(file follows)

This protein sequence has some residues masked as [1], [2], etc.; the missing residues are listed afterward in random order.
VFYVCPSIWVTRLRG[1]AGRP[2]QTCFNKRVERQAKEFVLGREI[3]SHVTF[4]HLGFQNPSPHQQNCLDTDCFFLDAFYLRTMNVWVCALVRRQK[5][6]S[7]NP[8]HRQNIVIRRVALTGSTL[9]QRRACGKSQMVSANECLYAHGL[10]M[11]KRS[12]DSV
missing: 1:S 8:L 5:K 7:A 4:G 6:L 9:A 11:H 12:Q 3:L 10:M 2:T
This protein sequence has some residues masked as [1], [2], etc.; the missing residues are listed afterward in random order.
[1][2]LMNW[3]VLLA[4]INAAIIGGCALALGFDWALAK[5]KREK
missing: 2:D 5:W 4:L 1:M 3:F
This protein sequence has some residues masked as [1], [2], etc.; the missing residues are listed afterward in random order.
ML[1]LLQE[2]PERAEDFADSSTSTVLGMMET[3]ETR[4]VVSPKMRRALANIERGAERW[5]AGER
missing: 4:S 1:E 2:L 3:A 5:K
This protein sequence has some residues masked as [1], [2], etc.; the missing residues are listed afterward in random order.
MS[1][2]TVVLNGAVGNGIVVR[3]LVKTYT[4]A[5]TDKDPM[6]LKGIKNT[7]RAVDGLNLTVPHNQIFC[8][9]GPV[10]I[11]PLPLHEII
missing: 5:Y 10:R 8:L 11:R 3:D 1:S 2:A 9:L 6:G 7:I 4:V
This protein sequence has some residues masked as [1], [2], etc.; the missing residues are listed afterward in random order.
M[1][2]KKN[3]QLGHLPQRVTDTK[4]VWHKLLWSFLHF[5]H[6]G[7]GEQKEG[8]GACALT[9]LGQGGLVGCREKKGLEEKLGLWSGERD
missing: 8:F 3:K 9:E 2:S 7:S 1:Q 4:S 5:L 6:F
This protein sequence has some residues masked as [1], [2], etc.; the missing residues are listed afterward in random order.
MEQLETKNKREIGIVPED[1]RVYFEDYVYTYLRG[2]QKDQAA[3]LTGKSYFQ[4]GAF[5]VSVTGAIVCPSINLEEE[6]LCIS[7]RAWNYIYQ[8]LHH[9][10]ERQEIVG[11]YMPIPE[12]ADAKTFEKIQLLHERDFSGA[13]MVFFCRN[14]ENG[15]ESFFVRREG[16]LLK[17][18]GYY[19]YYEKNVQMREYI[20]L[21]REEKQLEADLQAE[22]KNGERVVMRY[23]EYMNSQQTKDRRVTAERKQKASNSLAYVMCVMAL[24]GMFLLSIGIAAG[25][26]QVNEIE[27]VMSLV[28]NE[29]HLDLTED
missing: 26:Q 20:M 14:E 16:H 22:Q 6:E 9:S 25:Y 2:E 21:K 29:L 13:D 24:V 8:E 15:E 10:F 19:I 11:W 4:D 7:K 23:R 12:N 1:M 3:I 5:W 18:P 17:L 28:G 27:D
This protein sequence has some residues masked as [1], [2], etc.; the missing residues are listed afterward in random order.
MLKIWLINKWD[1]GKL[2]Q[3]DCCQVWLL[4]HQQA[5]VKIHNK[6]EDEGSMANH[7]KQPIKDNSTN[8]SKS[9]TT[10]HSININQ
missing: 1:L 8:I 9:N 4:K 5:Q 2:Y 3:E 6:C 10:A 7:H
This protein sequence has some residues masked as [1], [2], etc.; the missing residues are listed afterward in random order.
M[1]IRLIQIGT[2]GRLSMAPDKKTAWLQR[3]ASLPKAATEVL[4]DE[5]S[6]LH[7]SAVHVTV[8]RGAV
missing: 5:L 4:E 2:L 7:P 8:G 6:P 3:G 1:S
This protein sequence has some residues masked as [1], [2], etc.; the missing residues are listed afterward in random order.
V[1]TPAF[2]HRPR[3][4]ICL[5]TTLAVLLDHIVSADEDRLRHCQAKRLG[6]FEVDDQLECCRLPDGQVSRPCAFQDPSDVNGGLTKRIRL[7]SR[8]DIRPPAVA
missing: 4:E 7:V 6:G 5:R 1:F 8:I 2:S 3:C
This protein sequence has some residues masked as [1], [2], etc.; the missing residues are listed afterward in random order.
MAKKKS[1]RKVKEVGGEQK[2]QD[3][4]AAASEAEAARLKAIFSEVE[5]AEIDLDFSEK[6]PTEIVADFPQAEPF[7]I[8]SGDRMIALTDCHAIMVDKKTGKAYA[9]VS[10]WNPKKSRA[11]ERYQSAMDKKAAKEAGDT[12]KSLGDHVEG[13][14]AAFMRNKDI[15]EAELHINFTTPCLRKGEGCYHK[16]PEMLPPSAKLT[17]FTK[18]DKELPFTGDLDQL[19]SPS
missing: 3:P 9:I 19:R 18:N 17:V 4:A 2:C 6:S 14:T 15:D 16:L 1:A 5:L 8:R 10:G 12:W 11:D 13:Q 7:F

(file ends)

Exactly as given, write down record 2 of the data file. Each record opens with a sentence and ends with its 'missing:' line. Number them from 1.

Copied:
This protein sequence has some residues masked as [1], [2], etc.; the missing residues are listed afterward in random order.
[1][2]LMNW[3]VLLA[4]INAAIIGGCALALGFDWALAK[5]KREK
missing: 2:D 5:W 4:L 1:M 3:F